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In-memory filesystem written in JavaScript for Node.js and Browsers
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README.md

VirtualFS

VirtualFS is a virtual posix-like filesystem that runs completely in memory. It is intended to work in browsers and in NodeJS. For browser usage, make use of a bundler like Webpack, Browserify or Rollup.

It includes:

  • Proper stat metadata with MAC time handling
  • Symlink support
  • Hardlink support
  • Virtual inodes
  • File descriptor support
  • Proper streams implementation
  • Character device support (/dev/null, /dev/full, /dev/tty...)
  • Current working directory support
  • Simulation of Unix file permissions
  • Umask is considered when creating new iNodes
  • Simulates POSIX filesystem errors
  • Emulates mmap with MAP_PRIVATE and MAP_SHARED
  • Usage of Flow types
  • Removal of all Windows path support
  • Practically complete compatibility with Node's FileSystem API

This package will be maintained as long as the Polykey project is maintained. All tests are passing in this fork.

Documentation

Documentation is located in the doc folder. You can also view the rendered HTML.

The VirtualFS API extends Node's fs API, while also leaving out functions that are not emulatable in-memory. For the functions that have the same name, you can just refer to Node's FS API: https://nodejs.org/api/fs.html. For the functions that don't have the name, refer to the generated API documentation that uses flow types. The source code is understandable so you can just read that as well.

To use VirtualFS as a global polyfill for fs, all you need to do is:

import vfs from 'virtualfs';
(typeof self === 'undefined' ? typeof global === 'undefined' ? this : global : self).fs = vfs;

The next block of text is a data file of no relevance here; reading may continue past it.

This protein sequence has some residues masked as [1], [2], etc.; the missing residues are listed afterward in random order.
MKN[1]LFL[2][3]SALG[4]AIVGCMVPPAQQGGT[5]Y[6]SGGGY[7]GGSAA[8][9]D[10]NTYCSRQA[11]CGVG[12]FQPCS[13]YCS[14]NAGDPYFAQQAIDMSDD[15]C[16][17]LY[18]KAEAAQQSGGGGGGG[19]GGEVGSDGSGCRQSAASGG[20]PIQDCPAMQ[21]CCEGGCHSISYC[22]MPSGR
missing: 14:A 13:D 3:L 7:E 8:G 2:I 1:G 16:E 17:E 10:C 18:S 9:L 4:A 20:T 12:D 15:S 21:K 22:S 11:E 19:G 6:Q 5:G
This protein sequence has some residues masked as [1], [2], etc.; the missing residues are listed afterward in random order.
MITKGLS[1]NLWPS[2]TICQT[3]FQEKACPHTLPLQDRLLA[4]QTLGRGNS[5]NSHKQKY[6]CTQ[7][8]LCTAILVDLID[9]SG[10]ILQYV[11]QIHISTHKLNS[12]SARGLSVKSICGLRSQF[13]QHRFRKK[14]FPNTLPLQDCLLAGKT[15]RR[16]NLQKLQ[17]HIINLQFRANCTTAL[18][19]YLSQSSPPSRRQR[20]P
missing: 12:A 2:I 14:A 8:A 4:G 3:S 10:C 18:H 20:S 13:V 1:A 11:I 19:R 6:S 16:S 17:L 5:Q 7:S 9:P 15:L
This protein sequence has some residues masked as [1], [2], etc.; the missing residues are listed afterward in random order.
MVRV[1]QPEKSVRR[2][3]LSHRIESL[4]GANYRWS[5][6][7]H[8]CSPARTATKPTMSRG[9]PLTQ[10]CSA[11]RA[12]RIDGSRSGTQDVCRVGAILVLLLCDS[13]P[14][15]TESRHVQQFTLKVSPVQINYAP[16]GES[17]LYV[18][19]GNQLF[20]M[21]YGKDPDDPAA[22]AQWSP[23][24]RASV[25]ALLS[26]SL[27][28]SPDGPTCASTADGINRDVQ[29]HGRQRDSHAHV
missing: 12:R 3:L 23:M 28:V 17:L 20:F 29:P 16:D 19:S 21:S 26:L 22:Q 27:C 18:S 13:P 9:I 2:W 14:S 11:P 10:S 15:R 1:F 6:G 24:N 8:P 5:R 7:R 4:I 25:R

// alternatively use the global package `import global from 'global'; global.fs = vfs;`

All subsequent uses of fs in the current module, subsequently imported modules, and any module that imports the current module will also use the same fs. The above monkeypatch works in Node, Browsers and Web Workers. However this will also make /dev/tty not work because it uses Node's real fs. Instead you should rely on a per-module override. Unless of course you're not using /dev/tty in Node.

In order to only override on a per-module basis you'll need to use the rewire package or the https://github.com/speedskater/babel-plugin-rewire babel plugin.

When using this in a CommonJS environment, you can gain access to the default fs replacement by using var fs = require('virtualfs').default;.

Development

To run flow type checks:

flow status
flow stop

To build this package for release:

npm run build

It will run tests, generate documentation and output multiple targets. One for browsers and one for nodejs. See rollup.config.js to see the target specification.

If your bundler is aware of the module field in package.json, you'll get the ES6 module directly.

Once you've updated the package run this:

npm version <update_type>
npm publish

The browser target makes use of these polyfills:

  • buffer - Used everywhere.
  • events - Used by streams dependency.
  • path - Used for join.
  • process - Used for nextTick and stdin and stdout streams.
  • stream - Used for filesystem streaming

They are currently supplied through Rollup plugins.

Todo

  • Investigate mounting implementation
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